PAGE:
When building a lithium-ion battery pack, there will always be some sort of protection circuitry necessary that will safely separate the cells from the external connections. The protection may be as simple as a pair of charge and discharge Field Effect Transistors (FETs) with voltage and current detectors, or as complicated as adding firmware controlled fuel gauging and secondary protection.
We're very proud to report that our recent product webinar, Lithium Battery Regulations and How They Affect OEMs, had the most viewer responses ever for a webinar hosted here at Epec! Over 300 registered for the event, confirming that these latest changes to shipping lithium battery are of real concern amongst some of the industry’s leading Original Equipment Manufacturers (OEMs).
Over the past several years, shipping lithium batteries via air freight has been serious business and it requires significant investment from any company who manufacturer custom battery packs. Not only do companies need to make sure that battery packs are shipped properly without delays, but also for the safety of the public. As of April 1, 2016 international regulations applicable to air shipments of lithium batteries have changed yet again and will require that all companies that manufacture and ship batteries continue to invest to stay ahead of the requirements.
During our webinar "How Many Cycles Can I Expect from My Battery?" due to time constraints we were unable to get to all of the great questions submitted by our attendees during the Q&A session. One particularly important question stood out that we wanted to share and provide a detailed answer for on our blog.
At Epec, we are in a unique position of having the capabilities to produce domestically at our Colorado tech center, our Massachusetts assembly facility, or your partner factories in Asia. This allows us both flexibility and control on prototype development, regulatory builds, pilot ruins, and production quantities.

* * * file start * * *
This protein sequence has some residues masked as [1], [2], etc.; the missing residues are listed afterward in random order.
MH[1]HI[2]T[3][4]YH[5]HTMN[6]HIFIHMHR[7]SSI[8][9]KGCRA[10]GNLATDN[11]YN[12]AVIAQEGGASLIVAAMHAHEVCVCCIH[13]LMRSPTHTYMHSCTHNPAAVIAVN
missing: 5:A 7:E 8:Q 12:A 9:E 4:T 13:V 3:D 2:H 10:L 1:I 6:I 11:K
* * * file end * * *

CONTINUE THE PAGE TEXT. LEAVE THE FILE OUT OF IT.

In today's battery and charger market, most companies typically provide either battery pack assemblies or battery chargers, as opposed to providing both. In the past, buying a battery from one source and a charger from another worked just fine when using the older NiCd batteries with overnight chargers. However, due to new battery chemistries and the increasing need for faster charge times, careful matching of the charger to the battery has become essential. Without proper battery and charger matching, aspects such as safety, cycle life, and run-time may be greatly affected.
When you consider and evaluate the true stresses that lithium batteries encounter, most battery packs are designed to last three to five years if used and stored properly. Environmental conditions, not just charge cycling, are the key factors for longevity. The worst situation is keeping a fully charged battery at elevated temperatures. When not in use, batteries must be stored in a cool place.
There are several factors to consider when selecting the type of battery cell to use in your battery pack design. Looking at the battery requirements and the dimensional space available are important. Another factor that comes up is pricing. The top tier manufacturer brands can be expensive, but there are also comparable solutions in Asia that will reduce the cost.
The shelf life of a rechargeable NiMH battery will vary depending on the storage temperature and the size of any attached load. The battery shelf life will also vary by manufacturer. Panasonic recommends the following for their NiMH battery cells.